Surety Co., 372 Pa. Super. 593, 539 A.2d 1354 (1988), appeal denied, 520 Pa. 607, 553 A.2d 969 (1988). For these reasons, the court is unpersuaded that one could sensibly construe the parties' agreement to provide $ 2,000,000 of liability coverage. The plain language of the policy unambiguously limits all coverage to $ 1,000,000.
The court must next determine whether, given the $ 1,000,000 liability coverage limit, plaintiff may nonetheless stack uninsured motorist coverage on the two automobiles insured under the excess policy. The controlling statute in this regard is the Pennsylvania Motor Vehicle Financial Responsibility Law, 75 Pa. Cons. Stat. Ann. §§ 1701 et seq. ("the MVFRL"). Neither the MVFRL nor its predecessors, the No-Fault Motor Vehicle Insurance Act
and the Uninsured Motorist Act,
refer directly to the propriety of stacking uninsured and underinsured coverage. As a result, the courts have been forced to determine how the purpose and policy of the various acts relate to the stacking issue.
The Pennsylvania Supreme Court first addressed the issue in 1968 when it struck down policy clauses prohibiting the stacking of uninsured motorist benefits. In Harleysville Mutual Casualty Co. v. Blumling, 429 Pa. 389, 241 A.2d 112 (1968), the court held that such anti-stacking clauses, by failing to provide adequate protection to innocent victims of irresponsible drivers, violated public policy and the legislative intent behind the uninsured motorist statute. Later, in holding that all intended beneficiaries of an insurance policy were entitled to stack coverage, the Pennsylvania Supreme Court reiterated that stacking furthered the goal of the legislature to provide protection to innocent victims. Utica Mutual Insurance Company v. Contrisciane, 504 Pa. 328, 338, 473 A.2d 1005, 1010 (1984).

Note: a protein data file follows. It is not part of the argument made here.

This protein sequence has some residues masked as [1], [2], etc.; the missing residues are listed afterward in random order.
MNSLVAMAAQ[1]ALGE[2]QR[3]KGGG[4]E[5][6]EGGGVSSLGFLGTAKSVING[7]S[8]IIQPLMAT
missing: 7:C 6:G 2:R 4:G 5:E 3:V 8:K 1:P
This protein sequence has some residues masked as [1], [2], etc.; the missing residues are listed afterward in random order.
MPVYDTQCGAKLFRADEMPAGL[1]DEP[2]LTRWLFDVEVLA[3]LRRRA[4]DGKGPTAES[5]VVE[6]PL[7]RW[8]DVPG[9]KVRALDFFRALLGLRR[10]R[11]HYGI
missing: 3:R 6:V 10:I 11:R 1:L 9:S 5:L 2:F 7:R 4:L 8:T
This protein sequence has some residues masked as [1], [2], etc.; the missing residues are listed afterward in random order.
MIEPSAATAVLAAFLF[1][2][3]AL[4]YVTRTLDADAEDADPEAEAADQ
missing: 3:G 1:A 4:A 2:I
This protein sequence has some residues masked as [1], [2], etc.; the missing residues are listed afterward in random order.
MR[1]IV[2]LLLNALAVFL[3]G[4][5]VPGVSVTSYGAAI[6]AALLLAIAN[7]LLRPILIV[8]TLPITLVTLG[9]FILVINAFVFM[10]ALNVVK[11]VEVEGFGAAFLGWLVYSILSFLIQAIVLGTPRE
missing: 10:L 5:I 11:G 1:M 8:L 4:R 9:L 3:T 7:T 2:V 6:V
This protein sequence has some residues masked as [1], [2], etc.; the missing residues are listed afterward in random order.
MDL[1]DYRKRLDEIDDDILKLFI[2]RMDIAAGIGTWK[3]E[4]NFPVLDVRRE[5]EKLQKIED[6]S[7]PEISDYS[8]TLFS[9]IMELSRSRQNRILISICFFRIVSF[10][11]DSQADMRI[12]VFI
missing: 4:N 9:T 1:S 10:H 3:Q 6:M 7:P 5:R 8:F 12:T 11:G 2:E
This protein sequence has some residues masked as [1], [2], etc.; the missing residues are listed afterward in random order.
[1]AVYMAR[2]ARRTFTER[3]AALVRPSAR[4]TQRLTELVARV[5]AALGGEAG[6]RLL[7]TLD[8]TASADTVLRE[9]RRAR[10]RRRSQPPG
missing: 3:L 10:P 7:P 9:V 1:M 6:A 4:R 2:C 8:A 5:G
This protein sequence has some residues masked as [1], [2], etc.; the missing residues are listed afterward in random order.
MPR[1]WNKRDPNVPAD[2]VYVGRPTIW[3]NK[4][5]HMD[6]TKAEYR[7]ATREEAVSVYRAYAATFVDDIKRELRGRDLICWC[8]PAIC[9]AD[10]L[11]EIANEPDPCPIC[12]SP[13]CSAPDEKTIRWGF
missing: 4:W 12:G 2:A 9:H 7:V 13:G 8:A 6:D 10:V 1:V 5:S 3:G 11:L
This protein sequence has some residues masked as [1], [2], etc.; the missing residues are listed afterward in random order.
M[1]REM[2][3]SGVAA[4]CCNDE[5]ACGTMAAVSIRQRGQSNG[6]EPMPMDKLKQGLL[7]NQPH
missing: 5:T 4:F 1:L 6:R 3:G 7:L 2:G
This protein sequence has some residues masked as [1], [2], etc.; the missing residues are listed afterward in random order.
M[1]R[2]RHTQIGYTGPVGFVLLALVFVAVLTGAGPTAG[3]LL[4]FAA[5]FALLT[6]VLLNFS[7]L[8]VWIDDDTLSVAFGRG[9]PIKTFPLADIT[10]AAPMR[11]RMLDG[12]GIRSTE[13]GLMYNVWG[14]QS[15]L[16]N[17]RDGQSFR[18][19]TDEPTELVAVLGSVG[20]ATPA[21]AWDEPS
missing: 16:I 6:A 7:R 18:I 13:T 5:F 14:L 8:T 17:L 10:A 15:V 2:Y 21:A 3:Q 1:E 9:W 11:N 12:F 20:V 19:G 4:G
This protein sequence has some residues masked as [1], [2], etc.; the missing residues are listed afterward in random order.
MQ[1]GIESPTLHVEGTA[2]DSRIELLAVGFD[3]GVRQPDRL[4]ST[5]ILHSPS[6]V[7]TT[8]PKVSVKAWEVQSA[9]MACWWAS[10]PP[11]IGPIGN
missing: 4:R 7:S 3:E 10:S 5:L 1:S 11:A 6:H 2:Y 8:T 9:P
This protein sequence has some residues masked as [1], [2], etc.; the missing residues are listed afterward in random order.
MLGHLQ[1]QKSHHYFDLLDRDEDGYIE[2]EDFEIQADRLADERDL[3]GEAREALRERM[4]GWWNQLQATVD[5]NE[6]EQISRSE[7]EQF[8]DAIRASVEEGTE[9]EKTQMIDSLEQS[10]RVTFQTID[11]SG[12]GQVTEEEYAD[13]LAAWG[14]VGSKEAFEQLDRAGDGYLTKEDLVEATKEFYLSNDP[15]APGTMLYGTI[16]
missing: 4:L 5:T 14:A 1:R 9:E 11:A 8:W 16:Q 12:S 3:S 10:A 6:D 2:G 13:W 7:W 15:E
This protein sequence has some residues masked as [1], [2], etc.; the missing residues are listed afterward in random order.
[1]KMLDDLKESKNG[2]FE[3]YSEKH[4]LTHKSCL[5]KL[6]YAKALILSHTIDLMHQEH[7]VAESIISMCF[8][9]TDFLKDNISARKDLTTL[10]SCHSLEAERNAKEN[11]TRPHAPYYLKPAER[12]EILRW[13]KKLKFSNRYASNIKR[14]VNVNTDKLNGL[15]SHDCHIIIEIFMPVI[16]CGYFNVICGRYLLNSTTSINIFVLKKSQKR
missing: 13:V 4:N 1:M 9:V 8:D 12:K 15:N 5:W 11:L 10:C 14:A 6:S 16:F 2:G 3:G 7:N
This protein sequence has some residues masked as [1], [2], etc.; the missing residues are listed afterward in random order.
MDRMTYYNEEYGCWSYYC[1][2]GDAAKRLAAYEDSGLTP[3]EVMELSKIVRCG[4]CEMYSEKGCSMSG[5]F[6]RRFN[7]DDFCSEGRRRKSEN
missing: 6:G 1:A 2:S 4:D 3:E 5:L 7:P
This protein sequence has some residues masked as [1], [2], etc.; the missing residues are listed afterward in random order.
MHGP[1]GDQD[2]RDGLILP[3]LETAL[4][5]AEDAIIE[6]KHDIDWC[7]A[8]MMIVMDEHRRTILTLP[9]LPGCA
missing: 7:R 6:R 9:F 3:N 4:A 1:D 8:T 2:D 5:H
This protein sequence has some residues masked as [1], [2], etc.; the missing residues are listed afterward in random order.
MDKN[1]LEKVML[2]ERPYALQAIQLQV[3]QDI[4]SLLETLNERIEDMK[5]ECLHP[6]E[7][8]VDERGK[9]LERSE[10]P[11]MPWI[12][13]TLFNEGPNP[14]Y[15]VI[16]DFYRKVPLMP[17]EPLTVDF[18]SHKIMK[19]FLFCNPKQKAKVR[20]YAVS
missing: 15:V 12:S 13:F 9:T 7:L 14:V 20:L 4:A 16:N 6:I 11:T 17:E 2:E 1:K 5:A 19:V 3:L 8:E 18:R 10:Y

An issue left unaddressed by earlier opinions, however, is when, if ever, contractual proscriptions against stacking are permissible. Against this backdrop, the General Assembly enacted the MVFRL. The basic provisions dealing with uninsured and underinsured motorist coverage are found in Subchapter C of the statute, §§ 1731-1736. Section 1731 sets general minimum requirements for uninsured and underinsured motorist coverage for a motor vehicle equal to the minimum amount of liability coverage required under the statute. 75 Pa. Cons. Stat. Ann. § 1731(a).
The section also notes, in language parallelling that of the Uninsured Motorist Act, that a major purpose of the MVFRL is to provide protection to innocent persons injured by uninsured or underinsured drivers. 75 Pa. Cons. Stat. Ann. §§ 1731(c).
Sections 1734 and 1736 delineate the extent of this protection. Section 1734 allows an insured to elect uninsured and underinsured coverage in amounts less than the insured's liability coverage, provided that this coverage does not fall below the minimum requirements of §§ 1702 and 1731. Section 1736, however, states that an insured who purchases liability coverage in excess of the minimum amount required by the MVFRL may obtain uninsured and underinsured motorist coverage in an amount equal to, but not greater than, the amount of liability coverage. 75 Pa. Cons. Stat. § 1736 (emphasis added). Thus, the plain language of § 1736 undercuts plaintiff's argument by setting limits on the amount of recoverable uninsured benefits.